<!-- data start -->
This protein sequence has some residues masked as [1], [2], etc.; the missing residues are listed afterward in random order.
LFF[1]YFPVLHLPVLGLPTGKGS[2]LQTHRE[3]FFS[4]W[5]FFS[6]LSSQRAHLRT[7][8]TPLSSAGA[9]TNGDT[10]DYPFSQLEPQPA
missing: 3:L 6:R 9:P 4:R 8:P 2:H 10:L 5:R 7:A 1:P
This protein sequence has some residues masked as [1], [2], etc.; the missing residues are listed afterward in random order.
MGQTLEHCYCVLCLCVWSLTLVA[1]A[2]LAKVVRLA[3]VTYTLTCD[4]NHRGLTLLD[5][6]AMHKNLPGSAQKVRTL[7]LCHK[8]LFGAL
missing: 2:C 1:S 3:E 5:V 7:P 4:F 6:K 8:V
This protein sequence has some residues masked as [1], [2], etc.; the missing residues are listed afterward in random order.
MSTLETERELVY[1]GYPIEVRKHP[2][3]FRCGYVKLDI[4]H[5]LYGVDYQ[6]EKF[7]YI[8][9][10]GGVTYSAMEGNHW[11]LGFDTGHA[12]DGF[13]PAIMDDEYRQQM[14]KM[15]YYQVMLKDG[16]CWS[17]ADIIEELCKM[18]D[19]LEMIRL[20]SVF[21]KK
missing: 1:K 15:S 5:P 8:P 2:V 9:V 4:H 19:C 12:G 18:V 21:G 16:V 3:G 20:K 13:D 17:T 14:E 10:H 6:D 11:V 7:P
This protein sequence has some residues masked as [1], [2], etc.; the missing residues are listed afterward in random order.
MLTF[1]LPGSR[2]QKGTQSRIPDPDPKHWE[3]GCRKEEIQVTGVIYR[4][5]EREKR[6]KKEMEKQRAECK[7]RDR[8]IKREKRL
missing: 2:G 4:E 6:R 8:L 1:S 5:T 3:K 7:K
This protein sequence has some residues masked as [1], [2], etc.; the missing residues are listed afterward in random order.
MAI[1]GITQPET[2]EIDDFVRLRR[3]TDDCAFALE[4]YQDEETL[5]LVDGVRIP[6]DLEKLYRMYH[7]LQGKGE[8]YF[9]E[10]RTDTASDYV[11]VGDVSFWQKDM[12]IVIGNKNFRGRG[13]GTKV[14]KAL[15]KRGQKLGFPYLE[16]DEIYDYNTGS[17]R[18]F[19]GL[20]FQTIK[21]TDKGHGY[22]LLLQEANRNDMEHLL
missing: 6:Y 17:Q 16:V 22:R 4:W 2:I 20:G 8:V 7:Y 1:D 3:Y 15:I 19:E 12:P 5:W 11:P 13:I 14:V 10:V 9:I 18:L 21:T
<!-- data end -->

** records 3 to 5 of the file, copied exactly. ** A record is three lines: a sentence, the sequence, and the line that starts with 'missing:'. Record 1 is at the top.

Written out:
This protein sequence has some residues masked as [1], [2], etc.; the missing residues are listed afterward in random order.
MSTLETERELVY[1]GYPIEVRKHP[2][3]FRCGYVKLDI[4]H[5]LYGVDYQ[6]EKF[7]YI[8][9][10]GGVTYSAMEGNHW[11]LGFDTGHA[12]DGF[13]PAIMDDEYRQQM[14]KM[15]YYQVMLKDG[16]CWS[17]ADIIEELCKM[18]D[19]LEMIRL[20]SVF[21]KK
missing: 1:K 15:S 5:P 8:P 2:V 9:V 4:H 19:C 12:G 18:V 21:G 16:V 3:G 20:K 13:D 17:T 14:E 10:H 6:D 11:V 7:P
This protein sequence has some residues masked as [1], [2], etc.; the missing residues are listed afterward in random order.
MLTF[1]LPGSR[2]QKGTQSRIPDPDPKHWE[3]GCRKEEIQVTGVIYR[4][5]EREKR[6]KKEMEKQRAECK[7]RDR[8]IKREKRL
missing: 2:G 4:E 6:R 8:L 1:S 5:T 3:K 7:K
This protein sequence has some residues masked as [1], [2], etc.; the missing residues are listed afterward in random order.
MAI[1]GITQPET[2]EIDDFVRLRR[3]TDDCAFALE[4]YQDEETL[5]LVDGVRIP[6]DLEKLYRMYH[7]LQGKGE[8]YF[9]E[10]RTDTASDYV[11]VGDVSFWQKDM[12]IVIGNKNFRGRG[13]GTKV[14]KAL[15]KRGQKLGFPYLE[16]DEIYDYNTGS[17]R[18]F[19]GL[20]FQTIK[21]TDKGHGY[22]LLLQEANRNDMEHLL
missing: 6:Y 17:Q 16:V 22:R 4:W 2:I 20:G 8:V 7:Y 1:D 3:Y 15:I 19:E 12:P 5:W 11:P 13:I 14:V 10:V 9:I 18:L 21:T